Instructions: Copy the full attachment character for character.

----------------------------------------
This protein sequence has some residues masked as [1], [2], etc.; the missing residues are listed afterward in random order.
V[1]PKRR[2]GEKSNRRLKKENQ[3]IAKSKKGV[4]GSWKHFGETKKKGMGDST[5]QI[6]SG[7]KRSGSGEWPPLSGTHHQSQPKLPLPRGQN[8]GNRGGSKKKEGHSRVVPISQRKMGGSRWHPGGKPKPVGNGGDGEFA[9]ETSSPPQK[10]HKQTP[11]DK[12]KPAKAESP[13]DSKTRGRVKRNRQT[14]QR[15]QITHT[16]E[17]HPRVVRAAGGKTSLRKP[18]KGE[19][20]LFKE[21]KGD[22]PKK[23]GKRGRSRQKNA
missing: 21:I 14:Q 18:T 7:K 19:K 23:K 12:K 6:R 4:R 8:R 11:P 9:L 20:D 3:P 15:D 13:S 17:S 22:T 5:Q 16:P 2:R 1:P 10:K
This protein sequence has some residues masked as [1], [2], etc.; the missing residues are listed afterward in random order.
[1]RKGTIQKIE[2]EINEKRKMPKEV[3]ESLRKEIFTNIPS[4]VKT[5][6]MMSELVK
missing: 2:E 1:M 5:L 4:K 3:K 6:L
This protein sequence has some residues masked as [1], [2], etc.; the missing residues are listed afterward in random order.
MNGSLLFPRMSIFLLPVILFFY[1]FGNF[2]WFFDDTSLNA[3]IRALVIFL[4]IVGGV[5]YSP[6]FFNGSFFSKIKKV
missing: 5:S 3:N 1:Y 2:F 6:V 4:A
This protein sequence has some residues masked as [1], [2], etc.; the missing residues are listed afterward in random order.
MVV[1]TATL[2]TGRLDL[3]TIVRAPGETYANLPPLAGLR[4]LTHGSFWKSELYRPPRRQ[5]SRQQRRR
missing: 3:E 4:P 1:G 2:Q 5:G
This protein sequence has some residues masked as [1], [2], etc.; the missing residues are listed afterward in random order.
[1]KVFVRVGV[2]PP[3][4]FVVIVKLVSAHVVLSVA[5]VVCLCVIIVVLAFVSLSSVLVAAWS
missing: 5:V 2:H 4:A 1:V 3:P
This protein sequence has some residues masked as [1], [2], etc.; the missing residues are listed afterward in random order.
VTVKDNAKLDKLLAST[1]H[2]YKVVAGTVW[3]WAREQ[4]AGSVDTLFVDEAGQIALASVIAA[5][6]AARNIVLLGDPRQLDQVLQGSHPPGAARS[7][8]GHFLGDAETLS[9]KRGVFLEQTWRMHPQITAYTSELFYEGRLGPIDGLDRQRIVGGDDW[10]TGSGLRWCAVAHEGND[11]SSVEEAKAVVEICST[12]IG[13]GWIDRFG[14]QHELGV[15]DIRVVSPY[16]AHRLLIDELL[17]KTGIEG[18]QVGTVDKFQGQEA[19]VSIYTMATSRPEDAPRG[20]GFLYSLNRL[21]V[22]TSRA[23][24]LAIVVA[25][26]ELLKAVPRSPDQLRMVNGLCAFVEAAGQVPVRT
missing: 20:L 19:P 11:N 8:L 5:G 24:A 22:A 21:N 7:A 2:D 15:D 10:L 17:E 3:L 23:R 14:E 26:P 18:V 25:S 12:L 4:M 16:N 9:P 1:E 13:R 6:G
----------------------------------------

This protein sequence has some residues masked as [1], [2], etc.; the missing residues are listed afterward in random order.
V[1]PKRR[2]GEKSNRRLKKENQ[3]IAKSKKGV[4]GSWKHFGETKKKGMGDST[5]QI[6]SG[7]KRSGSGEWPPLSGTHHQSQPKLPLPRGQN[8]GNRGGSKKKEGHSRVVPISQRKMGGSRWHPGGKPKPVGNGGDGEFA[9]ETSSPPQK[10]HKQTP[11]DK[12]KPAKAESP[13]DSKTRGRVKRNRQT[14]QR[15]QITHT[16]E[17]HPRVVRAAGGKTSLRKP[18]KGE[19][20]LFKE[21]KGD[22]PKK[23]GKRGRSRQKNA
missing: 21:I 14:Q 18:T 7:K 19:K 23:K 12:K 6:R 4:R 8:R 11:P 9:L 20:D 3:P 15:D 13:S 17:S 22:T 5:Q 16:P 2:R 1:P 10:K
This protein sequence has some residues masked as [1], [2], etc.; the missing residues are listed afterward in random order.
[1]RKGTIQKIE[2]EINEKRKMPKEV[3]ESLRKEIFTNIPS[4]VKT[5][6]MMSELVK
missing: 2:E 1:M 5:L 4:K 3:K 6:L
This protein sequence has some residues masked as [1], [2], etc.; the missing residues are listed afterward in random order.
MNGSLLFPRMSIFLLPVILFFY[1]FGNF[2]WFFDDTSLNA[3]IRALVIFL[4]IVGGV[5]YSP[6]FFNGSFFSKIKKV
missing: 5:S 3:N 1:Y 2:F 6:V 4:A
This protein sequence has some residues masked as [1], [2], etc.; the missing residues are listed afterward in random order.
MVV[1]TATL[2]TGRLDL[3]TIVRAPGETYANLPPLAGLR[4]LTHGSFWKSELYRPPRRQ[5]SRQQRRR
missing: 3:E 4:P 1:G 2:Q 5:G
This protein sequence has some residues masked as [1], [2], etc.; the missing residues are listed afterward in random order.
[1]KVFVRVGV[2]PP[3][4]FVVIVKLVSAHVVLSVA[5]VVCLCVIIVVLAFVSLSSVLVAAWS
missing: 5:V 2:H 4:A 1:V 3:P
This protein sequence has some residues masked as [1], [2], etc.; the missing residues are listed afterward in random order.
VTVKDNAKLDKLLAST[1]H[2]YKVVAGTVW[3]WAREQ[4]AGSVDTLFVDEAGQIALASVIAA[5][6]AARNIVLLGDPRQLDQVLQGSHPPGAARS[7][8]GHFLGDAETLS[9]KRGVFLEQTWRMHPQITAYTSELFYEGRLGPIDGLDRQRIVGGDDW[10]TGSGLRWCAVAHEGND[11]SSVEEAKAVVEICST[12]IG[13]GWIDRFG[14]QHELGV[15]DIRVVSPY[16]AHRLLIDELL[17]KTGIEG[18]QVGTVDKFQGQEA[19]VSIYTMATSRPEDAPRG[20]GFLYSLNRL[21]V[22]TSRA[23][24]LAIVVA[25][26]ELLKAVPRSPDQLRMVNGLCAFVEAAGQVPVRT
missing: 20:L 19:P 11:N 8:L 5:G 24:A 22:A 21:N 7:A 2:D 15:D 10:L 17:E 3:L 23:R 14:E 26:P 18:V 25:S 12:L 4:M 16:N 9:P 1:E 13:R 6:G